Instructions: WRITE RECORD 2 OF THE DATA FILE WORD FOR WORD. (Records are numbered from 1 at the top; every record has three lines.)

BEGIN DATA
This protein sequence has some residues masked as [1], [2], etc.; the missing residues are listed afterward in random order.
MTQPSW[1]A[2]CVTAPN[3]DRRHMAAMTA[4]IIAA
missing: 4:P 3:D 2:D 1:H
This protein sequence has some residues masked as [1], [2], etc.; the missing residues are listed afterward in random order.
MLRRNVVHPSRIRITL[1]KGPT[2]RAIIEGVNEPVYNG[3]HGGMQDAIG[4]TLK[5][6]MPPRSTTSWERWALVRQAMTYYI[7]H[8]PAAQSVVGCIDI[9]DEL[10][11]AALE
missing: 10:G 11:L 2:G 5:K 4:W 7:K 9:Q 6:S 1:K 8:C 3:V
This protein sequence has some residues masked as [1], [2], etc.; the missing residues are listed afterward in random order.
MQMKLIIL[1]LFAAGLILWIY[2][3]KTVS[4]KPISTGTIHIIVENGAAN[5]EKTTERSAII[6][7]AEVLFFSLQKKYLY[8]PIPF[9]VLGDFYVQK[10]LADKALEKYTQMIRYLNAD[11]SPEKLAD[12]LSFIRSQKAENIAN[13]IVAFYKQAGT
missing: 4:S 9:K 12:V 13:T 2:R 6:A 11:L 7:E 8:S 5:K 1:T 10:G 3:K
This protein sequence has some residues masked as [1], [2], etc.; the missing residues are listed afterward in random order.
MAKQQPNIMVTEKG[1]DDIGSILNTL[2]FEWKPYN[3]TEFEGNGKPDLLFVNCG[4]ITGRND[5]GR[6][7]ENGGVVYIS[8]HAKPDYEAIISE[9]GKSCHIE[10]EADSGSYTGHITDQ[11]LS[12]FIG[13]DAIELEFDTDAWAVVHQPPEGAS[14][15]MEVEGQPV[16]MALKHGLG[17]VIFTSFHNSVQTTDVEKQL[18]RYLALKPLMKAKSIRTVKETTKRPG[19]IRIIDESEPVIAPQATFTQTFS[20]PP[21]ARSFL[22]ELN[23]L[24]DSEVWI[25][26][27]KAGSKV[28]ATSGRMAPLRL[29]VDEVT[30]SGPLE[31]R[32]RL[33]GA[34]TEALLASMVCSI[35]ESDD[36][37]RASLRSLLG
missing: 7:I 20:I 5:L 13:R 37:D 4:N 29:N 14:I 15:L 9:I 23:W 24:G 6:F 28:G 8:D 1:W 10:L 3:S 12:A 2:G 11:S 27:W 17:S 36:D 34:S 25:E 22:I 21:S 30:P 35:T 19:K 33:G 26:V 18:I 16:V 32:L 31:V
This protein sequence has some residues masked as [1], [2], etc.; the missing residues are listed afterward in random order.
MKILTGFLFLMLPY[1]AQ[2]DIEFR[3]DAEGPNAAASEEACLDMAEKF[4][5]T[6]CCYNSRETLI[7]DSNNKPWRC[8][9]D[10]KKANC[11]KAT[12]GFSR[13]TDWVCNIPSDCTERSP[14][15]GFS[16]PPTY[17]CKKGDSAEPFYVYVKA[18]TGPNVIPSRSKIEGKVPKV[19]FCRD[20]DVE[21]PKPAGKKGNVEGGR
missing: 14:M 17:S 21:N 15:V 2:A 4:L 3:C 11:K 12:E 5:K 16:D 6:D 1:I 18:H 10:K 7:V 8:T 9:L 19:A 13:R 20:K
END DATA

This protein sequence has some residues masked as [1], [2], etc.; the missing residues are listed afterward in random order.
MLRRNVVHPSRIRITL[1]KGPT[2]RAIIEGVNEPVYNG[3]HGGMQDAIG[4]TLK[5][6]MPPRSTTSWERWALVRQAMTYYI[7]H[8]PAAQSVVGCIDI[9]DEL[10][11]AALE
missing: 10:G 11:L 2:G 5:K 4:W 7:K 9:Q 6:S 1:K 8:C 3:V